From NRCS District Conservationist, Tina Tuller
- Quality No-till systems depend on a healthy soil with active, diverse biology. Use cover crops, diverse crop rotations, and/or manure to increase soil health.
- Adjust the combine to spread crop residue evenly across the full width of your grain head.
- Manage soil compaction with floatation and/ or controlled traffic. Maintain and/ or improve draining systems.
- When no-tilling into a sod . . . kill the sod in the fall.
- Weeds and other pest pressures will not necessarily get worse, but they will change. Scouting for weeds and other pests is the heart of your Integrated Pest Management System.
- Fall application of herbicide is needed if heavy winter annuals, perennial, and/or emerged herbicide-resistant weed populations are present.
- Use starter fertilizer, placed in a “2 x 2 band”, (i.e., 2-4” beside the seed and 2” deeper than the seed) which contains 20-60 pounds of nitrogen.
- Select hybrids that are high-yielding, have high seedling and root vigor, and with high disease resistance.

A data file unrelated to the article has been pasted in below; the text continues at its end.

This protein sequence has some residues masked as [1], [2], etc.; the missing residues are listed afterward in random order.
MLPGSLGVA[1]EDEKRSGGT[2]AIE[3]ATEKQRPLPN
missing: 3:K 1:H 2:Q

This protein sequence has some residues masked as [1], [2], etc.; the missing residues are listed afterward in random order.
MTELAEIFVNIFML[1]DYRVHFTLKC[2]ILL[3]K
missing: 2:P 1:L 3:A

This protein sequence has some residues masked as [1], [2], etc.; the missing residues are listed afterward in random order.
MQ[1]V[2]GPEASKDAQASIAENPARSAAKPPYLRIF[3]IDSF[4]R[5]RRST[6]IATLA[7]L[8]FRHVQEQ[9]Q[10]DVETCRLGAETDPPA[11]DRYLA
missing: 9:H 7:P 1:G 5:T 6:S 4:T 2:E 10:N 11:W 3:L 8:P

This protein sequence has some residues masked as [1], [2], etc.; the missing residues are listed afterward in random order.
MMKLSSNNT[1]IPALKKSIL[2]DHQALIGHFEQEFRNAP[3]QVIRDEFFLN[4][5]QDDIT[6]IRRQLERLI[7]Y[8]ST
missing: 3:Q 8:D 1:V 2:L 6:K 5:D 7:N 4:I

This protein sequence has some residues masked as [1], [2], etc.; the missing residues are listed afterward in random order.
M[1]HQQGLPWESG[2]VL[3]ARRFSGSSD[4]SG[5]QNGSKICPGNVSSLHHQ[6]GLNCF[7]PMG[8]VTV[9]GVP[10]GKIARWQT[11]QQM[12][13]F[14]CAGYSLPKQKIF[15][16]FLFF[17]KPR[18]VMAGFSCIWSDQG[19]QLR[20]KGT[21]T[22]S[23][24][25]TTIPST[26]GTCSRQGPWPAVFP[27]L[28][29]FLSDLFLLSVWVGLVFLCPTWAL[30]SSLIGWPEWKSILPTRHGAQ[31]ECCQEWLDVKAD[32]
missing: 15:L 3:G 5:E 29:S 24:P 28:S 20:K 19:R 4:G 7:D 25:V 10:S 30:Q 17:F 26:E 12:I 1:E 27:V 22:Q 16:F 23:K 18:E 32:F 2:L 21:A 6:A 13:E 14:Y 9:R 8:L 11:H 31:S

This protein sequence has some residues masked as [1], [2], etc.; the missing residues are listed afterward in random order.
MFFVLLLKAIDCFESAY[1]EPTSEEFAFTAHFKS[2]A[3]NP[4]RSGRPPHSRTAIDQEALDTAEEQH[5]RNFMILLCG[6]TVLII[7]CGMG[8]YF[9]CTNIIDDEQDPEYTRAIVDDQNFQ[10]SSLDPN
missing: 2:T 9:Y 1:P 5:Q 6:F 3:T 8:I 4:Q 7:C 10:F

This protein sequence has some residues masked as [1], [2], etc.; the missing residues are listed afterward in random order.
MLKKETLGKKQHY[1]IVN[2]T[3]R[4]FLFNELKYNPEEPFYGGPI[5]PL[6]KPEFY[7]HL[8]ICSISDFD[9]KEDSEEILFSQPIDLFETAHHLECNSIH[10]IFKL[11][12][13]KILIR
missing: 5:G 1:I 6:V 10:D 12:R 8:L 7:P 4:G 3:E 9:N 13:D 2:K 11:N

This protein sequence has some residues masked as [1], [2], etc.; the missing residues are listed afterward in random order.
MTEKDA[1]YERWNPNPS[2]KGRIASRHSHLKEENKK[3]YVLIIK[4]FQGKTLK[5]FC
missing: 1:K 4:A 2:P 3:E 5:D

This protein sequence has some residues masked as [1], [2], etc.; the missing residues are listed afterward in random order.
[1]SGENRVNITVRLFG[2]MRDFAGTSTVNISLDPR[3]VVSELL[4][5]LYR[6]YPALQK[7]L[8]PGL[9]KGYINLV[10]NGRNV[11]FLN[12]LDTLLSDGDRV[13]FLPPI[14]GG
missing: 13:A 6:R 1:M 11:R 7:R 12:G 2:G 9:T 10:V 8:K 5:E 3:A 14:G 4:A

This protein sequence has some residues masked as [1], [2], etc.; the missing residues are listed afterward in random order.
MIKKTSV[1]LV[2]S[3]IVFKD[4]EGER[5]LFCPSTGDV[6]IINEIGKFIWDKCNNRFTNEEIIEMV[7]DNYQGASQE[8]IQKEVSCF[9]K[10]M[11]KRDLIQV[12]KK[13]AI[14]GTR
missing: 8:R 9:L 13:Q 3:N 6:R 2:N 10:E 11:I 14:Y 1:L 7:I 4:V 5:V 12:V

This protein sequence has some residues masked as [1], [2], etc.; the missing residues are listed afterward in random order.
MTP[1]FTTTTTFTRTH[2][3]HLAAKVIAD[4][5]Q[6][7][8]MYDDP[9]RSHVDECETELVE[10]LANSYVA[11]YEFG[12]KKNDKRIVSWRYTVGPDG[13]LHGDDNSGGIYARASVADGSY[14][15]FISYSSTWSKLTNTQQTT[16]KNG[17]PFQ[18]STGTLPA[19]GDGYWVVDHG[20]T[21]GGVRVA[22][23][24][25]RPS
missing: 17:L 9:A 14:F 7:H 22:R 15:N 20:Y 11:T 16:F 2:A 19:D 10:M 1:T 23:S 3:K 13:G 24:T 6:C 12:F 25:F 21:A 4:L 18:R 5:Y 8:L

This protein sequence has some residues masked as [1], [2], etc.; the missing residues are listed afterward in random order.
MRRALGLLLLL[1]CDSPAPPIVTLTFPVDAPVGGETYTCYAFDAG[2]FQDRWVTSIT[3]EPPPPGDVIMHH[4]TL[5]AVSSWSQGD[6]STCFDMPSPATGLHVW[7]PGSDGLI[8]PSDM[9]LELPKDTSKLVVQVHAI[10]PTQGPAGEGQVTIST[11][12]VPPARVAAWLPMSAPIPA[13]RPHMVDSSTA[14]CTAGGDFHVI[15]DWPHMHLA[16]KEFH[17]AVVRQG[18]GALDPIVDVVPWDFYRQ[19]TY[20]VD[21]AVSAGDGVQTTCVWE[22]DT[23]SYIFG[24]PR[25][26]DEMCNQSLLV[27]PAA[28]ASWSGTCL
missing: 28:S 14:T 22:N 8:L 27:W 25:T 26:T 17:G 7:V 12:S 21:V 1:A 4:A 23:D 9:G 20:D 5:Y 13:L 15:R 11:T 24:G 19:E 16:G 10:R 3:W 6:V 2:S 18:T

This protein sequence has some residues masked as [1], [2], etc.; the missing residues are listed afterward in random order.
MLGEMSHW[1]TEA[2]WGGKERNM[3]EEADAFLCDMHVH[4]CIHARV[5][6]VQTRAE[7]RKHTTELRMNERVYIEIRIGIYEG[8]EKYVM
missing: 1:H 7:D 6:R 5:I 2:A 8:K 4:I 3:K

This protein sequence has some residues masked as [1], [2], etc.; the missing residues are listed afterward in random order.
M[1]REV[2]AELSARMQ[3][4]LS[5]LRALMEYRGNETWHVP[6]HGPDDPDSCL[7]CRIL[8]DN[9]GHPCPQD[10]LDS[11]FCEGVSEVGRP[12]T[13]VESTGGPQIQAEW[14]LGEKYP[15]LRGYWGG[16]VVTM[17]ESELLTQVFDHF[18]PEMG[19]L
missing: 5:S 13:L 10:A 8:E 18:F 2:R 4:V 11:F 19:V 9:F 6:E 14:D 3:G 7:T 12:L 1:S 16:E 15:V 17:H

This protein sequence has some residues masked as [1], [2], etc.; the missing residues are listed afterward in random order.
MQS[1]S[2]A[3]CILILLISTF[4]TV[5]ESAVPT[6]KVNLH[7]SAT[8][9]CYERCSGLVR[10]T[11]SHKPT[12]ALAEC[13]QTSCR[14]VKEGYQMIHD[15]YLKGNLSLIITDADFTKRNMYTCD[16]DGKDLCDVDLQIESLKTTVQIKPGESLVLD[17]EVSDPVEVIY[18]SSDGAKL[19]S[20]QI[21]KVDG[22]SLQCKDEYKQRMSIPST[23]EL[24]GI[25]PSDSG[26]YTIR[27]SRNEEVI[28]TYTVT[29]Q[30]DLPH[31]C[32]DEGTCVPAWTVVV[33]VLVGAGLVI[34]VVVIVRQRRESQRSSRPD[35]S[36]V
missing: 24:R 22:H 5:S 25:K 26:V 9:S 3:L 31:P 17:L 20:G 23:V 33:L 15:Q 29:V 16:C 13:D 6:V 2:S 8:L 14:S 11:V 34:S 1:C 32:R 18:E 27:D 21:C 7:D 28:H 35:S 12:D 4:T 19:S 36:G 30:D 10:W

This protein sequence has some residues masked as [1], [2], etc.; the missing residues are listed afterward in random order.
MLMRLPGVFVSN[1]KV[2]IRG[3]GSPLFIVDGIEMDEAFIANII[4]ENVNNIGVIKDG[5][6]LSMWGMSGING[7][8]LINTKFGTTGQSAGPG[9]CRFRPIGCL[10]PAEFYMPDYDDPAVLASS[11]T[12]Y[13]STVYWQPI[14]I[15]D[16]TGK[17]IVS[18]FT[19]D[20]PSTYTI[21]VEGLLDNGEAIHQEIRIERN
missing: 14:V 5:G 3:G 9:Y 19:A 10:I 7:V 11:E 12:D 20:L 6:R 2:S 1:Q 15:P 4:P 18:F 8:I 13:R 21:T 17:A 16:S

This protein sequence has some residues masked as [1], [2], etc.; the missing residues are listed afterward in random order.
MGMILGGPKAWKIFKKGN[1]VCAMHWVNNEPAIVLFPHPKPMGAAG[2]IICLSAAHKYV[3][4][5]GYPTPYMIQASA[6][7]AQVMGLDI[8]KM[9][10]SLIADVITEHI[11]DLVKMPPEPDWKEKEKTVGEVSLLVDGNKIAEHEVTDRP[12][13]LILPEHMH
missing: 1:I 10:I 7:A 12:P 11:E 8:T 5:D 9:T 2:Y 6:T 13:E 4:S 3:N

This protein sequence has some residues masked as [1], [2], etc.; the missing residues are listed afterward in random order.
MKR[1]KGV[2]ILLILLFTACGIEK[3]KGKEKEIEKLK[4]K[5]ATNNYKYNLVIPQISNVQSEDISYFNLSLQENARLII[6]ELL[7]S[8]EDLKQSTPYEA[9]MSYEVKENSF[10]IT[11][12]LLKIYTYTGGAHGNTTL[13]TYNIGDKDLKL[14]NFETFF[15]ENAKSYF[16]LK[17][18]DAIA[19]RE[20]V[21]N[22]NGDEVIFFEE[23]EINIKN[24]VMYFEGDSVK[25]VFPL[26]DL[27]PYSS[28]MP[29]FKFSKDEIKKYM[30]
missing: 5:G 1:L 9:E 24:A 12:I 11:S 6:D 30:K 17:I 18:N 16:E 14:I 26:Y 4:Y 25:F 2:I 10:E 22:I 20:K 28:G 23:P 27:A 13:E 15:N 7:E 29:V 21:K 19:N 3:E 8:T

- Use seed treatment if no additional insecticide is planned.
- Inject at least half of the nitrogen below surface residues. If side-dressing, apply as early and with as little disturbance as possible.
- The planter is the heart of the system. Proper maintenance and adjustments are critical. Every seed should be placed exactly the same depth at exactly the same spacing and in exactly the same environment.
- Plant slowly, five-mph or less.
- Plant according to soil conditions, not the calendar.
- Monitor pH and calcium levels in the top 2-3 inches of soil. Apply high calcium lime at “half as much, twice as often” schedule. If the soil or tissue tests call for magnesium, consider using products that contain Sulfate of Potash-Magnesia (0-0-22-22S-11Mg) that contain soluble magnesium, sulfur, and potassium (such as K-Mag and similar products) that can be surface-applied.
- Seek advice and recommendations from others who are successful at no-till, not from those who have tried it. Using conventional farming management and methods can lead to disappointment under no-till systems.
The Gratiot Conservation District and Natural Resources Conservation Service offers conservation planning, including technical and financial assistance to address natural resource concerns. Contact the Conservation District office for more information on conservation planning, upcoming conservation workshop, and how no-till farming can benefit you.